Now is the time to turn your attention back to your malignant kitchen items: the stuff that makes you feel guilty, or sad, or like you've failed as a cook or
as a provider for your family.
As bad as this stuff is, I know it's often difficult to "break up" with it. It's just like addressing a relationship that's bad for you or that has run its course. Even when you know you need to do it, making that break can be incredibly painful.
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I have dealt with all kinds of malignant clutter over the years. I know how crippling some items can be, how they can crush your spirit and, without warning, bring up memories of times or events that send you into sadness, anger, and despair. I also know that the only way over a problem is through it. By dealing with malignant clutter, you remove hurdles that are keeping you from your best life.
A few years ago, I worked with a family that had endured the father's battle with lymphoma. Every member of the family was left shaken by the experience. Fortunately he was in remission, and his odds for continued good health were great. But in one corner of the living room, I found an upper-body and head cast that held him completely still during his extensive radiation treatments.
The whole family blanched when I lifted the cast aloft. They hated what the cast represented. Still, they couldn't let it go. Your malignant clutter may have been tormenting you for years. But you're getting a fresh start, and this harmful clutter is presenting obstacles to your growth and success. Now's the time to get rid of your first batch of malignant clutter.
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If you simply must have a reminder that this stuff was part of your life, take a picture of it, then tuck away the physical photo in a desk, or stick the digital version deep into the belly of your computer. It's time to give this clutter to the world outside your home.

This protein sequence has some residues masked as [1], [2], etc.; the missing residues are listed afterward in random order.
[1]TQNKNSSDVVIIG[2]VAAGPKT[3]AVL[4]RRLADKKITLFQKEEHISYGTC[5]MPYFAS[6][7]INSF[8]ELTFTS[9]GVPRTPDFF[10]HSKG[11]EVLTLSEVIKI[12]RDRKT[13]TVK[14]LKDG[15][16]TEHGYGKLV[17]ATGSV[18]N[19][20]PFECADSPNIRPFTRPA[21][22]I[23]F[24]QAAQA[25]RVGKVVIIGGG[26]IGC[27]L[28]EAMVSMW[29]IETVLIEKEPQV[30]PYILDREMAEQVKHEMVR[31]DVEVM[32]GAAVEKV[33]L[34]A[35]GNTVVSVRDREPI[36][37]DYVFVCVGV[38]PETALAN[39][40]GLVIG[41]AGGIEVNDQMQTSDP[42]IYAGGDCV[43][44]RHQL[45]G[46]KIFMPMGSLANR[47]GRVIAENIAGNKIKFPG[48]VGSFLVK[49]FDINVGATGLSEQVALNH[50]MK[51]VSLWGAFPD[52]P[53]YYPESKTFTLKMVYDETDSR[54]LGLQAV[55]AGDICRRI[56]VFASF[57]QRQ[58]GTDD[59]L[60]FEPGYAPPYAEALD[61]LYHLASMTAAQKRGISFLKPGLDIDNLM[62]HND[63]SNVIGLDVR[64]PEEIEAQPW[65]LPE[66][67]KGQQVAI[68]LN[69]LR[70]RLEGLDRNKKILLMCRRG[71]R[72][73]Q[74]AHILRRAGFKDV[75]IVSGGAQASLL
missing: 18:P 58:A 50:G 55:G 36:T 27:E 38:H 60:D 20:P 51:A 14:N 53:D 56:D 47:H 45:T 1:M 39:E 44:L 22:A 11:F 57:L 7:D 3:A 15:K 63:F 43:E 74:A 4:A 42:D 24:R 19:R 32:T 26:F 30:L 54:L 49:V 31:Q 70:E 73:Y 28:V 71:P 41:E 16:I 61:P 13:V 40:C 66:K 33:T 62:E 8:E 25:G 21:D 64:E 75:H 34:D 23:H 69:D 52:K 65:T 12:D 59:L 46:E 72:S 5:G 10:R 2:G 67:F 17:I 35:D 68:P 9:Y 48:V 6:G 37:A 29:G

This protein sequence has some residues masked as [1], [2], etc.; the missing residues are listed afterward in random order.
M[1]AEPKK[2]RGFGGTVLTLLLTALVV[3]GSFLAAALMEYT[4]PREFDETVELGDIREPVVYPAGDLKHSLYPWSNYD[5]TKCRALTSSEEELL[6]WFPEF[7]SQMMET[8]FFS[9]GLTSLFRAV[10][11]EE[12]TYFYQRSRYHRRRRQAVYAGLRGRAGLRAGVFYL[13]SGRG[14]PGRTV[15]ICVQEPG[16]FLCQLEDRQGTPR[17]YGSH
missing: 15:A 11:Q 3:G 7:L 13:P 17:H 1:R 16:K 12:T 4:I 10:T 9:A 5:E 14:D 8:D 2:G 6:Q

Gather up the pile and:
• Distribute items to friends or family.
• Sell things on Craigslist or on consignment.
• Donate it to Goodwill.
• Set things out on your curb with a sign that reads "FREE."
• Recycle whatever you can.
• Accept that some items are worthless and throw them in the trash.
After a long conversation, the family I was just telling you about agreed to my suggestion that we burn the cast as a way of saying good-bye to the cancer and signaling a new beginning. This was one of the most emotional moments I have ever had as a professional organizer. Everyone was in tears as flames reduced the cast to ashes. But in that moment, there was also a great sense of joy and release. By letting go of this piece of malignant clutter (the worst kind of malignant clutter, in fact), the whole family was free of the destructive power that it held over them. (Just don't make burning trash an everyday thing. Burning garbage is linked to pollution that harms your heart and brain, and could increase your risk of serious diseases.)
Adapted from Lose the Clutter, Lose the Weight